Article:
Basement blues

Saturday, 23 January 2010. The final day to wrap it all up. We spend the full and only day in the hotel basement, a kind of behaviour that has probably not yet been seen in Cusco, the tourism capital of Peru. Maria is back with us, having overcome the altitude sickness.

The first session, a left-over from yesterday, draws conclusions from the rural financial services in the project. The overall feeling is that the savings-based approach is very sound and sustainable, and that the combination of savings with micro-insurance, especially life insurance, is very powerful in assisting the rural poor to acquire assets while making sure no calamity throws them back to square one. It was suggested to limit the savings subsidies in time, and to include an insurance package in the savings products similarly to the credit products.

Lunch is spent preparing the innovation plans with which we hope to put the learned bits and pieces to practice in our own work, without which the entire tour is useless, as Ariel reminds us.

Making sense of it all

The Rwanda team kicks of with a joint proposal to integrate CLARs and competitions to provide capacity building grants through 2 IFAD-financed projects and one financed by Belgium. The plan would use local structures already being set up, but with a new focus on popular presentations of the proposals and results to be assessed by CLARs. An innovation would be the strong involvement of community innovation centres (CCIs) as secretariat to the CLARs supported by project staff, thereby supporting sustainability. The plan is explicit in its implementation plan, aiming at organising the first community competitions in December 2010.

Next is Venezuela. Their innovation plans promoting rural financial services, especially a savings culture, starting with a few pilot MFIs (cajas rurales), by providing subsidies to savers and additionally using competitions between savers (especially women) to allocate credit to the most performing savers that request credit. This sounds like a very interesting combination of elements of the SSDP. Marcela suggests undertaking exchange visits with Colombia.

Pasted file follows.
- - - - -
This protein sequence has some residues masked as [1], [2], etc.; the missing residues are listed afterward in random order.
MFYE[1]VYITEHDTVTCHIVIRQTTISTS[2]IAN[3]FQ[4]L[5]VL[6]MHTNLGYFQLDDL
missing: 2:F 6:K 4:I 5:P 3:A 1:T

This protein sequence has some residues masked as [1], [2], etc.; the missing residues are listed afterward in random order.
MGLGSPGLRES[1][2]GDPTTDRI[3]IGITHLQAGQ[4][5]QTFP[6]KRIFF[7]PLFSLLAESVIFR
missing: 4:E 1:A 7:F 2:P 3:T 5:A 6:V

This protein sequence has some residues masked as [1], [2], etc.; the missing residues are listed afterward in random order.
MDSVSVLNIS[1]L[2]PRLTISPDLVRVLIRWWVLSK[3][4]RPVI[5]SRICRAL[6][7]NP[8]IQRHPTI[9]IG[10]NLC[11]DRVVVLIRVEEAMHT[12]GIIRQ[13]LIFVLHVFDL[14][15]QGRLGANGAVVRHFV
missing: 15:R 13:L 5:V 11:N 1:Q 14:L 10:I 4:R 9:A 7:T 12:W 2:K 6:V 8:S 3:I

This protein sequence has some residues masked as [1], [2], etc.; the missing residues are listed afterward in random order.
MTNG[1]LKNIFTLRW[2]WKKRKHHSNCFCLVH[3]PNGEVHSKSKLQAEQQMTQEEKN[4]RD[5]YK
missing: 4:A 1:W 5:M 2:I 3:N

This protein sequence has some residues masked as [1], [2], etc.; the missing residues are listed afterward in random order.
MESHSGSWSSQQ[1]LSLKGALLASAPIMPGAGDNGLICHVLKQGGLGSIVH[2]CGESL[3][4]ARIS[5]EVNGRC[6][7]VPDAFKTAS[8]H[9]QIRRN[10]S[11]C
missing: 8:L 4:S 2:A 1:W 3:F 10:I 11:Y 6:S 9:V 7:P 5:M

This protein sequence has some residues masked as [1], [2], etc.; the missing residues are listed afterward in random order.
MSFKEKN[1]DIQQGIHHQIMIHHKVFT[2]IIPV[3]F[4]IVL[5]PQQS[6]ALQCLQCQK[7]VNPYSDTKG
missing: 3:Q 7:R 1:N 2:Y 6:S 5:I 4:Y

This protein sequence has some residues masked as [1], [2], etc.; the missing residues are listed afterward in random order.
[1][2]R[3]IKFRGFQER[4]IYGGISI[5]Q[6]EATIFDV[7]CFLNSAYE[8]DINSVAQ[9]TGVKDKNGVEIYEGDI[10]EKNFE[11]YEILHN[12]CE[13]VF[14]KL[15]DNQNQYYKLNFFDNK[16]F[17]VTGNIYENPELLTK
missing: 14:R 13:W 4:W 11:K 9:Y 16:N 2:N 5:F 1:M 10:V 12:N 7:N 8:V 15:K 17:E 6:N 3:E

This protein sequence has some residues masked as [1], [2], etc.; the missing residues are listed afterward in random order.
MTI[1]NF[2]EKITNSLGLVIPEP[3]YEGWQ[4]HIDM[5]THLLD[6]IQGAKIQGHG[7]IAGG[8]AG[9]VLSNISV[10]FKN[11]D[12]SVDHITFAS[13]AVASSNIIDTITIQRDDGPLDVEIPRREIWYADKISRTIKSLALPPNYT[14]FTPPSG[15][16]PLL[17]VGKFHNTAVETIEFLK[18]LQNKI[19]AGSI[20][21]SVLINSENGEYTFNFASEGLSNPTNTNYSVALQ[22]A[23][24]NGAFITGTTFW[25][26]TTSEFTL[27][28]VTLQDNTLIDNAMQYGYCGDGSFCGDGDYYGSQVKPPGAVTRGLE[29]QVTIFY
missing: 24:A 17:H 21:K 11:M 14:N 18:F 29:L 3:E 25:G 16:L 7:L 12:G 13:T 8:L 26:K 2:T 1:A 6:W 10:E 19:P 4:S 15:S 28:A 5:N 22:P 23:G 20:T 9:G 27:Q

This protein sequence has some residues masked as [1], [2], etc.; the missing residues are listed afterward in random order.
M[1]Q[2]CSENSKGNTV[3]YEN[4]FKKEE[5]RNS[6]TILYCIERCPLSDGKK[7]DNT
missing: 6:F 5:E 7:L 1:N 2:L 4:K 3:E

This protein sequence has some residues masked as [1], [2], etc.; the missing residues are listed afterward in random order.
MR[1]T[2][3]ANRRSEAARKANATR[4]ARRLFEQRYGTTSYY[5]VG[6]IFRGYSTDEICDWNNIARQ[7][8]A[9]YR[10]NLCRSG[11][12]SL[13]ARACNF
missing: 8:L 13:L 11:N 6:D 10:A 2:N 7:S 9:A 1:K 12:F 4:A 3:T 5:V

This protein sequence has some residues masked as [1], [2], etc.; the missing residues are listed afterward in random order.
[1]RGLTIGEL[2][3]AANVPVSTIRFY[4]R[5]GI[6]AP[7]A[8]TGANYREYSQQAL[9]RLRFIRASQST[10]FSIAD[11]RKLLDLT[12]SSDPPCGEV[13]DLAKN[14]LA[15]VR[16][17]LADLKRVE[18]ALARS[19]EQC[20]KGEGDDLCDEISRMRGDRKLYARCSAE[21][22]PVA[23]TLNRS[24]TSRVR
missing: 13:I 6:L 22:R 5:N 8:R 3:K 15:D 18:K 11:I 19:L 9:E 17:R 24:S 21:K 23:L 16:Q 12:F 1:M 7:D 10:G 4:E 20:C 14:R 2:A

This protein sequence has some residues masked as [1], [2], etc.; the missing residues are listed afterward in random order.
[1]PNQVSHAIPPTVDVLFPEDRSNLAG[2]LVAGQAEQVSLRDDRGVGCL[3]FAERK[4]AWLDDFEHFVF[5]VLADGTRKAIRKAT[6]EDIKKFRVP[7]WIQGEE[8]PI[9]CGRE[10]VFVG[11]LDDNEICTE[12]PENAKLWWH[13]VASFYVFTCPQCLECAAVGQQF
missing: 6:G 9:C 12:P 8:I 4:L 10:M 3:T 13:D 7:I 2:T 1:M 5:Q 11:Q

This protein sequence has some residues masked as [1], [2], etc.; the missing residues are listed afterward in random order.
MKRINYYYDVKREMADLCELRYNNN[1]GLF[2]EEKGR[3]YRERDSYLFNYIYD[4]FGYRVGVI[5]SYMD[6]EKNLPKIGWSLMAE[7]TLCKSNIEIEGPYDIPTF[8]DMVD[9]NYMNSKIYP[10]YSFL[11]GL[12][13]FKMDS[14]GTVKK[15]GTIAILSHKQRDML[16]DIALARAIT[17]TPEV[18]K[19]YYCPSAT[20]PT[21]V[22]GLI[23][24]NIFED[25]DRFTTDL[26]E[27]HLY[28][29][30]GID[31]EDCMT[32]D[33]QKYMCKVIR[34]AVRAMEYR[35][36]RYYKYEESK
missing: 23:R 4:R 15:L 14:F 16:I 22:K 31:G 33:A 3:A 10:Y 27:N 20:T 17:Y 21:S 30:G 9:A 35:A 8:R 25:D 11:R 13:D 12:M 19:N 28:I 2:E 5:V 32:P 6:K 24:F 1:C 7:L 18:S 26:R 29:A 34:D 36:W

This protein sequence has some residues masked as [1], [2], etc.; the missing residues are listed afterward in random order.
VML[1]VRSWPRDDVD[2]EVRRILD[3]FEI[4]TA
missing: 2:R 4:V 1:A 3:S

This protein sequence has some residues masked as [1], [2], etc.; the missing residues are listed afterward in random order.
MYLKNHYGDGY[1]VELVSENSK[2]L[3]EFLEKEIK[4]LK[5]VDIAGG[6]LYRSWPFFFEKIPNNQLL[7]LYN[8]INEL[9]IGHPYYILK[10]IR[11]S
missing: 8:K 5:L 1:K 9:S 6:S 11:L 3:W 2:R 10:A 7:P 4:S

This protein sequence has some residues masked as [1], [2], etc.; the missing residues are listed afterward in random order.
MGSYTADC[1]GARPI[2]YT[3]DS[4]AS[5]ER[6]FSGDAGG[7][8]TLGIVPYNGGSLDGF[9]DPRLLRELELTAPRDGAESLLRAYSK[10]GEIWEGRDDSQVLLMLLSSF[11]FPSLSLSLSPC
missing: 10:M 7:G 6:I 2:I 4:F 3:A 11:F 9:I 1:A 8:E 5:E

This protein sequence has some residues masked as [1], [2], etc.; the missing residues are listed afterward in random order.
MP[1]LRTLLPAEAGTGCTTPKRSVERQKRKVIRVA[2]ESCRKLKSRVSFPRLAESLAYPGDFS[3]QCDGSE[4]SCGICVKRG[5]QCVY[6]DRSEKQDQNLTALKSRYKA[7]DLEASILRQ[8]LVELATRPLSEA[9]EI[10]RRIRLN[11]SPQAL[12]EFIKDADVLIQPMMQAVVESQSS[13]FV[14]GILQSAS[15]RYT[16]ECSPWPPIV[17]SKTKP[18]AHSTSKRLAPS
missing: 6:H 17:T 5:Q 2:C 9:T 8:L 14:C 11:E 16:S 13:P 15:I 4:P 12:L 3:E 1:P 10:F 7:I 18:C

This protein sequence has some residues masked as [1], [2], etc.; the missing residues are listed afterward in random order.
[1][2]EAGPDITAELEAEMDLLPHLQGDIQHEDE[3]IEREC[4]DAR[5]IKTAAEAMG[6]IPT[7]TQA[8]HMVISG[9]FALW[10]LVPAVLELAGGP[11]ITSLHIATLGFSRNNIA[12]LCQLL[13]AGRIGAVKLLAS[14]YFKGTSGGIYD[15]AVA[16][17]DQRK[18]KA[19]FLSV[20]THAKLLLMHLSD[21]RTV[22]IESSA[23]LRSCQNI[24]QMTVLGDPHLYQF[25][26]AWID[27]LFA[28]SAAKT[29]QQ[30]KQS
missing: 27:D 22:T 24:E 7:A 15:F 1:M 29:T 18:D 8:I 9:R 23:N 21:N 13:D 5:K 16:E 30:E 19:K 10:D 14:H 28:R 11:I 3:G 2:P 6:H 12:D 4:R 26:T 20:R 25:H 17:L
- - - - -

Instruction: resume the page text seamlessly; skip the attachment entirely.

The Colombians themselves, true ambassadors of their country, start their presentation with a publicity movie on Colombia. They continue with a talking map, evidently having learned something on the trip. It proposes:
  • a pilot activity on including cultural identity in the business promotion, also to respond to the cultural diversity of the clients;
  • the inclusion of micro-insurance with small subsidies; and
  • the promotion of local talents. Finally, Marcela from the Inter-American Institute for Cooperation on Agriculture (IICA), Colombia, plans to orient the local authorities in its development efforts, carry out exchange visits and to promote rural savings strategies.

The Irrigation and Rural Livelihoods Development Project (IRLDP) in Malawi wants to pilot some activities in 3 districts. The project team wants to move from project-driven grants for inputs and materials to CLAR-type allocation systems, include services by talents through direct sourcing in the these grants, link farmers to microfinance institutions and improve community-level marketing, and use PRAs to develop talking maps for natural resource management. Ariel suggests that convincing the authorities of the changes will be a challenge, and we propose that the project look for allies to support the cause.